South–South Trade and Finance in the Twenty-First Century
Rise of the South or a Second Great Divergence
About This Book
“This book unpacks the glib assumptions made by standard discussions of ‘South–South co-operation’ to reveal a much more complex, nuanced and uneven dynamic process in which power relationships and political economy considerations matter crucially. The economic rise of some countries has both positive and negative implications for other countries of the global South. How to make the outcomes more mutually beneficial is the critical question that the authors explore. Important reading for anyone who wants to understand current global economic realities.” —Jayati Ghosh, Professor of Economics, Jawaharlal Nehru University, India
“Omar Dahi and Fırat Demir have produced a first-rate study of the constraints and possibilities of trade and finance for the global South. Nose-to-the-figures technical knowledge is combined with smart analytical work to deliver one of the best—and most readable—accounts of maldevelopment in our times. This is the kind of book that, I hope, would resuscitate development economics. Given that the authors predict the opening up of a second great divergence, and that they have proposals to prevent it, this book is—for billions of people—a matter of life and death.” —Vijay Prashad, author of The Poorer Nations: A Possible History of the Global South
This book is a contribution to the international trade and economic development literature and is based on a decade of joint research and collaboration on South–South economic relations. Given the increasing focus on the economic power of some developing countries, for example the 2013 Human Development Report’s “Rise of the South”, it is particularly appropriate and timely. [NP] The book’s findings are based on rigorous empirical examination of South–South trade and finance and it provides an even-handed assessment from the perspective of long-term development goals rather than mainstream welfare approaches or ideological/theoretical worldview. [NP] This work directly engages with the ‘new developmentalism’ literature that has challenged the neoliberal orthodoxy and its policy approach, which focuses on liberalization, privatization, and deregulation. It also engages with literature by examining whether the increase in South–South trade facilitates or inhibits the possibilities for developmentalist economic policy in developing countries. The book shows concrete and positive results from South–South trade particularly related to industrial development and also documents how South–South trade is dominated by large developing countries and that South–South trade liberalization may be counterproductive.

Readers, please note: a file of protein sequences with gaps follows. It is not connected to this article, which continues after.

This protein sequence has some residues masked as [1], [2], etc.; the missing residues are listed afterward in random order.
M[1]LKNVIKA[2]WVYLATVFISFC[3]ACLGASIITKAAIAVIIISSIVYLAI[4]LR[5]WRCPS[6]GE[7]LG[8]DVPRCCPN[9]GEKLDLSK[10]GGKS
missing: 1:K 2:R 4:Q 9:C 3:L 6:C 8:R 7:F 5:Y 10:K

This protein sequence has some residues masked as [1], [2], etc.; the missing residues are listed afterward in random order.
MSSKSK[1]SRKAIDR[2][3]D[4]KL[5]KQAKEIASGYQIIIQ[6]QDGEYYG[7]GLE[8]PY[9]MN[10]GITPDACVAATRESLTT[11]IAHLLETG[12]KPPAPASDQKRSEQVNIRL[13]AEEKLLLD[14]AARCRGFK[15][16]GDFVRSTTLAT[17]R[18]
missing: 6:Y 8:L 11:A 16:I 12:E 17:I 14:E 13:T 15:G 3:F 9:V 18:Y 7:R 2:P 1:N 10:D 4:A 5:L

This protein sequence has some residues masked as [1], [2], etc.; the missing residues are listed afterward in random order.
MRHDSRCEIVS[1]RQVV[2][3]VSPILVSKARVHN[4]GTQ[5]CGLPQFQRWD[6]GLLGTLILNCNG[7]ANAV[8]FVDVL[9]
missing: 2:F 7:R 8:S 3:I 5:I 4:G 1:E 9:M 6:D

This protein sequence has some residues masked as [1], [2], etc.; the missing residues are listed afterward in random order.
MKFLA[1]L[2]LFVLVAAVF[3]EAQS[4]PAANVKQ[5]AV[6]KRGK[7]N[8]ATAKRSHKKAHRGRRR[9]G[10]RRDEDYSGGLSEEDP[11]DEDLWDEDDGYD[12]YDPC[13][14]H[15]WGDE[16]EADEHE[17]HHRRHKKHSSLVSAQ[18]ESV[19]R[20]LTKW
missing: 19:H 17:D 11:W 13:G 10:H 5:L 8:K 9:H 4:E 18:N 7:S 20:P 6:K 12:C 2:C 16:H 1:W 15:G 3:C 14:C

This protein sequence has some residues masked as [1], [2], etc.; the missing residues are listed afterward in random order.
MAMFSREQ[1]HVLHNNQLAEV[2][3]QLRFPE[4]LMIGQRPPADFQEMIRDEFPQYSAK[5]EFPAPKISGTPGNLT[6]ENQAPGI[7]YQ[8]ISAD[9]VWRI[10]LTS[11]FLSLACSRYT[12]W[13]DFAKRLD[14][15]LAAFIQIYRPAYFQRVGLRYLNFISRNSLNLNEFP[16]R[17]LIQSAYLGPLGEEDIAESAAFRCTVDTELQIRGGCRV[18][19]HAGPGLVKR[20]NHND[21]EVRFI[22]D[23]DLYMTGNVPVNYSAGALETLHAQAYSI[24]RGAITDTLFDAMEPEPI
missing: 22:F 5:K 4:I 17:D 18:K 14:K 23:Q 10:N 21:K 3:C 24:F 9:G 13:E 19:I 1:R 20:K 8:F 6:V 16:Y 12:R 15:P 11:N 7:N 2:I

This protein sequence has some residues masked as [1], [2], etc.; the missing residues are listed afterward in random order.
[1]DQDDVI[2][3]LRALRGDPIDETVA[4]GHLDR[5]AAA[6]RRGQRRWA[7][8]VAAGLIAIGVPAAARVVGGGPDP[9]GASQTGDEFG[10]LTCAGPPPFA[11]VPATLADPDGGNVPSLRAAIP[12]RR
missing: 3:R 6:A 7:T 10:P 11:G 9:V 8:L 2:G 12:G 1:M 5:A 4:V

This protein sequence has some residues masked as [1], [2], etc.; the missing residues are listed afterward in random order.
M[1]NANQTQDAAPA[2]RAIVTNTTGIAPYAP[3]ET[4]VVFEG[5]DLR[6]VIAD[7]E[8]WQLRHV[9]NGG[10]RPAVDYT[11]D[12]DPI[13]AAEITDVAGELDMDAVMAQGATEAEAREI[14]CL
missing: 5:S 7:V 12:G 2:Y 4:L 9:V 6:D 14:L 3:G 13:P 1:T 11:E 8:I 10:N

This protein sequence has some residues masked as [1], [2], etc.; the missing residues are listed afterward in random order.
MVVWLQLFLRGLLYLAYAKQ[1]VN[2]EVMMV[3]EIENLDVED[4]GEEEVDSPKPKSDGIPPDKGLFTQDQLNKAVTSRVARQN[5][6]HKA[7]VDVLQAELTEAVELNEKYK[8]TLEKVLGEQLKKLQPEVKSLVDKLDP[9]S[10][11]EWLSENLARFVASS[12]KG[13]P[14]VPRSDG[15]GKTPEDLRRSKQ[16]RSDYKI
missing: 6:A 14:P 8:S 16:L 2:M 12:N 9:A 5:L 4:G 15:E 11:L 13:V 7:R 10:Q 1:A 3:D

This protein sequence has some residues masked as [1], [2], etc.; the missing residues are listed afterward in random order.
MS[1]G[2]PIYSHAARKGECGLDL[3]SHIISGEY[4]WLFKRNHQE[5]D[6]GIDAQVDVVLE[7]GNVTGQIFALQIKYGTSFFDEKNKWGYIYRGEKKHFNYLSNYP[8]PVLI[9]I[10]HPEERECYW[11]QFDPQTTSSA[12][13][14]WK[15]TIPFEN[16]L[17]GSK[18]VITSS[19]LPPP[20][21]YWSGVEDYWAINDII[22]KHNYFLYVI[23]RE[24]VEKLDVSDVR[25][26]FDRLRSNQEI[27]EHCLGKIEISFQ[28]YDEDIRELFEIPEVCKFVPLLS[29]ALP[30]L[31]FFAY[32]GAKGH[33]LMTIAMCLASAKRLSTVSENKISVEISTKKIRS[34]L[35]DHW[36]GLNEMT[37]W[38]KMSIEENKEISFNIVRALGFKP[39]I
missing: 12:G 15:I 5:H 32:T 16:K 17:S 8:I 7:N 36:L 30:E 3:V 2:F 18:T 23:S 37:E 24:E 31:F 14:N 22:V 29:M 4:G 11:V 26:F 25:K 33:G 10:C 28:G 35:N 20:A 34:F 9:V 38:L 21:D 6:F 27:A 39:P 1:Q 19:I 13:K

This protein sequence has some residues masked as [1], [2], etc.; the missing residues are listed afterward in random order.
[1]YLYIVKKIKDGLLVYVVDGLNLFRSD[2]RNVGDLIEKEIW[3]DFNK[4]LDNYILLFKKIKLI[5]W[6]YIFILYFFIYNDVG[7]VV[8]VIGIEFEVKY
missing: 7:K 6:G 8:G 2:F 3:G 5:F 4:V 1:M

Omar S. Dahi is associate professor of economics at Hampshire College. Specializing in economic development and international trade, Dahi has published in various journals including Journal of Development Economics, Applied Economics, Southern Economic Journal, Middle East Report and Forced Migration Review.
Fırat Demir is associate professor of economics at the University of Oklahoma. Specializing in economic development and open economy macroeconomics, Demir has published in various journals including Development and Change, Journal of Development Economics, Journal of Development Studies, Review of Radical Political Economics, Southern Economic Journal and World Development. He was a Fulbright Fellow in Montenegro in 2015-2016.
Table of Contents
Chapter 1: Introduction to South-South Relations; Chapter 2: South-South Relations in Their Historical Context; Chapter 3: Theoretical frameworks and emerging trends; Chapter 4: Empirical Analysis of the Structure of Trade and Finance; Chapter 5: Stopping a Second Great Divergence: A New Framework For South-South Relations; Chapter 6: Concluding Thoughts.